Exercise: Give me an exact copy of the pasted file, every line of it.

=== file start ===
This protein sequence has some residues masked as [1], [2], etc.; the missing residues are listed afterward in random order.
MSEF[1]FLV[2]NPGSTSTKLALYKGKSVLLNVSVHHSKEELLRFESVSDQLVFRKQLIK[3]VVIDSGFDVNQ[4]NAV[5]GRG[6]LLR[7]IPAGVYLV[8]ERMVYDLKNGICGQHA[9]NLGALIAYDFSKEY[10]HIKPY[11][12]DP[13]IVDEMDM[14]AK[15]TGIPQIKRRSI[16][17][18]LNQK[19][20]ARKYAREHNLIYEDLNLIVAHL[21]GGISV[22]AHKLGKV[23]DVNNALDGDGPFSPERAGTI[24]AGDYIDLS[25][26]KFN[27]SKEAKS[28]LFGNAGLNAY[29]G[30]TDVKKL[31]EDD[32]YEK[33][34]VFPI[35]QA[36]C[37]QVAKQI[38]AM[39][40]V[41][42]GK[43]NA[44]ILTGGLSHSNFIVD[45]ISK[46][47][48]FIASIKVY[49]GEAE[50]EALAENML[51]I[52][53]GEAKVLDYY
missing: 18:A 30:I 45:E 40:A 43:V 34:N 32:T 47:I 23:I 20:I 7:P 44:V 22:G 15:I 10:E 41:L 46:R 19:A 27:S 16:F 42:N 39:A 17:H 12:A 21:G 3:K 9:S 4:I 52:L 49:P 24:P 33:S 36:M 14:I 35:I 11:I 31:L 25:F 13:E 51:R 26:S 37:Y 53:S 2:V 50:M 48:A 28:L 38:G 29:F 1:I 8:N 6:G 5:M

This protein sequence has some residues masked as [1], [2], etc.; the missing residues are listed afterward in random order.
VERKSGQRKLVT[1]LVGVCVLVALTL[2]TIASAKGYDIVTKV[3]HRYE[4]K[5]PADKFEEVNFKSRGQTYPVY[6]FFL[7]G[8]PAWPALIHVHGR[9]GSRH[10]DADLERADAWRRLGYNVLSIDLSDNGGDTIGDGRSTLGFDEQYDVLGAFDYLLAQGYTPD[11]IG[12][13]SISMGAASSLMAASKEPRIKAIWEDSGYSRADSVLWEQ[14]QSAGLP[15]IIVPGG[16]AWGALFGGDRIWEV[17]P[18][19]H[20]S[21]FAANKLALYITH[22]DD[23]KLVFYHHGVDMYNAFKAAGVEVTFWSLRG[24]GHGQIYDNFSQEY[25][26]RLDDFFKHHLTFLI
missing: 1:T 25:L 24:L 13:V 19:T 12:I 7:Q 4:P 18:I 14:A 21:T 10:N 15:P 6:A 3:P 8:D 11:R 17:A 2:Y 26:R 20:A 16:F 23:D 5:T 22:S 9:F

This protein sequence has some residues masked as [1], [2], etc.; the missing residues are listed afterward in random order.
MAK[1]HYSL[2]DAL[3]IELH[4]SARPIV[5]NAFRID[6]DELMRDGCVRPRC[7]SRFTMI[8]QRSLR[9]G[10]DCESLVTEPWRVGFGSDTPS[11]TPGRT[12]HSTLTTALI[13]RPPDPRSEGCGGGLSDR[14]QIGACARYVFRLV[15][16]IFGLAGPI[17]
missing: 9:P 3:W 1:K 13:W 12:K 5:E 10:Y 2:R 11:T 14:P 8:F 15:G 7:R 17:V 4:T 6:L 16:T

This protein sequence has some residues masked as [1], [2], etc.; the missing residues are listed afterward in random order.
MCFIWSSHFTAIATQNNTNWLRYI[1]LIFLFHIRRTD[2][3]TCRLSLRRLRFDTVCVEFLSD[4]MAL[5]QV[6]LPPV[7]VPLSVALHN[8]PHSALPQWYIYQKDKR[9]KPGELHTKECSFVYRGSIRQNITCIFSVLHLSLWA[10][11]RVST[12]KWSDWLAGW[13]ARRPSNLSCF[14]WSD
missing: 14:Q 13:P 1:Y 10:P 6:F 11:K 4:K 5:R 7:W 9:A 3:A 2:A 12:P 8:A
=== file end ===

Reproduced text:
This protein sequence has some residues masked as [1], [2], etc.; the missing residues are listed afterward in random order.
MSEF[1]FLV[2]NPGSTSTKLALYKGKSVLLNVSVHHSKEELLRFESVSDQLVFRKQLIK[3]VVIDSGFDVNQ[4]NAV[5]GRG[6]LLR[7]IPAGVYLV[8]ERMVYDLKNGICGQHA[9]NLGALIAYDFSKEY[10]HIKPY[11][12]DP[13]IVDEMDM[14]AK[15]TGIPQIKRRSI[16][17][18]LNQK[19][20]ARKYAREHNLIYEDLNLIVAHL[21]GGISV[22]AHKLGKV[23]DVNNALDGDGPFSPERAGTI[24]AGDYIDLS[25][26]KFN[27]SKEAKS[28]LFGNAGLNAY[29]G[30]TDVKKL[31]EDD[32]YEK[33][34]VFPI[35]QA[36]C[37]QVAKQI[38]AM[39][40]V[41][42]GK[43]NA[44]ILTGGLSHSNFIVD[45]ISK[46][47][48]FIASIKVY[49]GEAE[50]EALAENML[51]I[52][53]GEAKVLDYY
missing: 18:A 30:I 45:E 40:A 43:V 34:N 32:T 47:I 23:I 20:I 7:P 44:V 22:G 15:I 10:E 41:L 46:R 19:A 27:S 16:F 42:N 39:A 17:H 12:A 21:G 3:K 9:S 4:I 52:L 49:P 24:P 33:S 36:M 14:I 35:I 11:I 31:L 25:F 13:E 51:R 26:S 37:Y 53:S 2:V 50:M 48:A 28:L 38:G 29:F 1:I 8:N 6:G 5:M

This protein sequence has some residues masked as [1], [2], etc.; the missing residues are listed afterward in random order.
VERKSGQRKLVT[1]LVGVCVLVALTL[2]TIASAKGYDIVTKV[3]HRYE[4]K[5]PADKFEEVNFKSRGQTYPVY[6]FFL[7]G[8]PAWPALIHVHGR[9]GSRH[10]DADLERADAWRRLGYNVLSIDLSDNGGDTIGDGRSTLGFDEQYDVLGAFDYLLAQGYTPD[11]IG[12][13]SISMGAASSLMAASKEPRIKAIWEDSGYSRADSVLWEQ[14]QSAGLP[15]IIVPGG[16]AWGALFGGDRIWEV[17]P[18][19]H[20]S[21]FAANKLALYITH[22]DD[23]KLVFYHHGVDMYNAFKAAGVEVTFWSLRG[24]GHGQIYDNFSQEY[25][26]RLDDFFKHHLTFLI
missing: 1:T 25:L 24:L 13:V 19:T 12:I 7:Q 4:P 18:I 14:A 21:T 10:N 15:P 6:A 3:P 8:D 11:R 17:A 2:Y 26:R 20:A 16:F 23:D 5:T 22:S 9:F

This protein sequence has some residues masked as [1], [2], etc.; the missing residues are listed afterward in random order.
MAK[1]HYSL[2]DAL[3]IELH[4]SARPIV[5]NAFRID[6]DELMRDGCVRPRC[7]SRFTMI[8]QRSLR[9]G[10]DCESLVTEPWRVGFGSDTPS[11]TPGRT[12]HSTLTTALI[13]RPPDPRSEGCGGGLSDR[14]QIGACARYVFRLV[15][16]IFGLAGPI[17]
missing: 9:P 3:W 1:K 13:W 12:K 5:E 10:Y 2:R 11:T 14:P 8:F 15:G 7:R 17:V 4:T 6:L 16:T

This protein sequence has some residues masked as [1], [2], etc.; the missing residues are listed afterward in random order.
MCFIWSSHFTAIATQNNTNWLRYI[1]LIFLFHIRRTD[2][3]TCRLSLRRLRFDTVCVEFLSD[4]MAL[5]QV[6]LPPV[7]VPLSVALHN[8]PHSALPQWYIYQKDKR[9]KPGELHTKECSFVYRGSIRQNITCIFSVLHLSLWA[10][11]RVST[12]KWSDWLAGW[13]ARRPSNLSCF[14]WSD
missing: 14:Q 13:P 1:Y 10:P 6:F 11:K 4:K 5:R 7:W 9:A 3:A 2:A 12:P 8:A